Cost to battle cancer continues to rise
HOUSTON – The cost to battle cancer increases year after year. The rising price for treatment provides incentive for newer and better medicines, but these drugs can also leave patients bankrupt.
Programs designed to help patients afford their medicines could also be adding to all the costs.
Karen Moore does everything she can to survive, sometimes even paying more than $10,000 a month.
"I don’t know that I was ever prepared for this to be all consuming," she said. "It's changed every aspect of my life."
Her doctors say people with her cancer live, on average, a year. She's speaking out for the fighters who will proceed her, because every year, the battle gets more expensive.
"The launch prices of cancer drugs are rising by about 10 percent, or $8,500 a year," said David Howard, associate professor at the Department of Health Policy and Management at Winship Cancer Institute, Emory University. "Companies are free to set whatever price they like."
Here's why prices rise year after year. Investors are attracted to funding research and development, because drug companies can set prices as high as they want.
The drug companies drive up prices in order to continue developing more, sometimes even pricier prescriptions, which falls back into the investors' banks.
"Manufacturing costs have little to do with the prices of the drugs," Howard said.
Insurance companies often take on most of the bill for cancer treatment.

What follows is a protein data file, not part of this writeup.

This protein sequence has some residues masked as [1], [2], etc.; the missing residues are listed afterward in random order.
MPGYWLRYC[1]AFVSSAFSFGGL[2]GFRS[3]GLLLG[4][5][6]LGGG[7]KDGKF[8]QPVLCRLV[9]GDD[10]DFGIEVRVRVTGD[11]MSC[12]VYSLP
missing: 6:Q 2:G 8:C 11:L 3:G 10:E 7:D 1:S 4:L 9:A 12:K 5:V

"It means that drug companies can set even higher prices, knowing that patients will always take the drugs, because they're not the ones that are going to be paying for it," Howard said.
Drug companies offer added incentive for patients to get expensive drugs. Patient assistance programs, run by the drug companies, cover those up-front costs for the patient.
Click here for more on getting help through a patient assistance program.
But what's good for the patient could be crippling the system.
"The bill is being footed by insurance companies, who have to pay higher prices, so ultimately, we all have to pay higher costs in terms of higher premiums," Howard said.
Insurance companies have accused drug companies of using these programs to inflate costs. In 2012, several class action suits were filed against drug makers, likening the programs to “kickbacks,” stating, "A recent study estimated that these kickbacks will increase health benefit provider's prescription drug costs by $32 billion over the next 10 years."
All lawsuits were eventually dismissed. Many patients, like Moore, don't even qualify for those and is in over her head with costs.
"I just sometimes hold my breath. It's a full time job managing the paperwork, the expenses," Moore said. "At what point is enough? Where is enough?"